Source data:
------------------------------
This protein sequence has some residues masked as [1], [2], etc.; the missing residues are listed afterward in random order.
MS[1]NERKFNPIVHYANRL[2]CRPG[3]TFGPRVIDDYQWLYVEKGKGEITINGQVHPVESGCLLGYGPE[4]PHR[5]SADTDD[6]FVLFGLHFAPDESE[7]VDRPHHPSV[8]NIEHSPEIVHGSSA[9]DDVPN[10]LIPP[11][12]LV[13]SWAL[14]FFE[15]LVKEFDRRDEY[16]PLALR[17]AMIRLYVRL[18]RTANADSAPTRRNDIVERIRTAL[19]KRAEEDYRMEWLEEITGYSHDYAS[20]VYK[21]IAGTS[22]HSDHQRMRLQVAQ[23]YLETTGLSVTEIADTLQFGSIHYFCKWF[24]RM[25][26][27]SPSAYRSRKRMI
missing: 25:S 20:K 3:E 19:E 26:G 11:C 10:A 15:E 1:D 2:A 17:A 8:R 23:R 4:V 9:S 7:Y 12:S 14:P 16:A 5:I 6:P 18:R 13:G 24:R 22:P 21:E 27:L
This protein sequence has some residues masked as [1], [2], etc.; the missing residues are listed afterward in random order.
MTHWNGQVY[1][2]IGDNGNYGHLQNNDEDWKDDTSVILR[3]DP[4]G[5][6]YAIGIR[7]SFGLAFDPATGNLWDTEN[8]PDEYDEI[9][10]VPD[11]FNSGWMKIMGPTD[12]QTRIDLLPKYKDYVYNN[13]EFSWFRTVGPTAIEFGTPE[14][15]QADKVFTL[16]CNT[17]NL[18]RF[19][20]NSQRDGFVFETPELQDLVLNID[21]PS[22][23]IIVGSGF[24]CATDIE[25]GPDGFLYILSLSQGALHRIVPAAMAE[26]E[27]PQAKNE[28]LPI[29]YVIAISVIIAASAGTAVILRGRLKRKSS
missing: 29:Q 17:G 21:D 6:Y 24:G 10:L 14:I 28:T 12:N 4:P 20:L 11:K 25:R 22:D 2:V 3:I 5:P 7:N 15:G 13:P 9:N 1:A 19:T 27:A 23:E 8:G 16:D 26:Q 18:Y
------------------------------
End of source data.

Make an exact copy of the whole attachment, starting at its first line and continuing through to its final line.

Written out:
This protein sequence has some residues masked as [1], [2], etc.; the missing residues are listed afterward in random order.
MS[1]NERKFNPIVHYANRL[2]CRPG[3]TFGPRVIDDYQWLYVEKGKGEITINGQVHPVESGCLLGYGPE[4]PHR[5]SADTDD[6]FVLFGLHFAPDESE[7]VDRPHHPSV[8]NIEHSPEIVHGSSA[9]DDVPN[10]LIPP[11][12]LV[13]SWAL[14]FFE[15]LVKEFDRRDEY[16]PLALR[17]AMIRLYVRL[18]RTANADSAPTRRNDIVERIRTAL[19]KRAEEDYRMEWLEEITGYSHDYAS[20]VYK[21]IAGTS[22]HSDHQRMRLQVAQ[23]YLETTGLSVTEIADTLQFGSIHYFCKWF[24]RM[25][26][27]SPSAYRSRKRMI
missing: 25:S 20:K 3:E 19:E 26:G 11:C 10:A 15:E 1:D 2:A 17:A 8:R 23:R 4:V 9:S 7:Y 12:S 14:P 16:A 5:I 6:P 18:R 13:G 24:R 22:P 21:E 27:L
This protein sequence has some residues masked as [1], [2], etc.; the missing residues are listed afterward in random order.
MTHWNGQVY[1][2]IGDNGNYGHLQNNDEDWKDDTSVILR[3]DP[4]G[5][6]YAIGIR[7]SFGLAFDPATGNLWDTEN[8]PDEYDEI[9][10]VPD[11]FNSGWMKIMGPTD[12]QTRIDLLPKYKDYVYNN[13]EFSWFRTVGPTAIEFGTPE[14][15]QADKVFTL[16]CNT[17]NL[18]RF[19][20]NSQRDGFVFETPELQDLVLNID[21]PS[22][23]IIVGSGF[24]CATDIE[25]GPDGFLYILSLSQGALHRIVPAAMAE[26]E[27]PQAKNE[28]LPI[29]YVIAISVIIAASAGTAVILRGRLKRKSS
missing: 29:Q 17:G 21:D 6:Y 24:G 10:L 14:I 28:T 12:N 4:P 20:L 11:K 25:R 22:D 2:V 3:I 5:P 7:N 15:G 13:P 9:N 1:A 19:T 27:A 23:E 8:G 16:D 26:Q 18:Y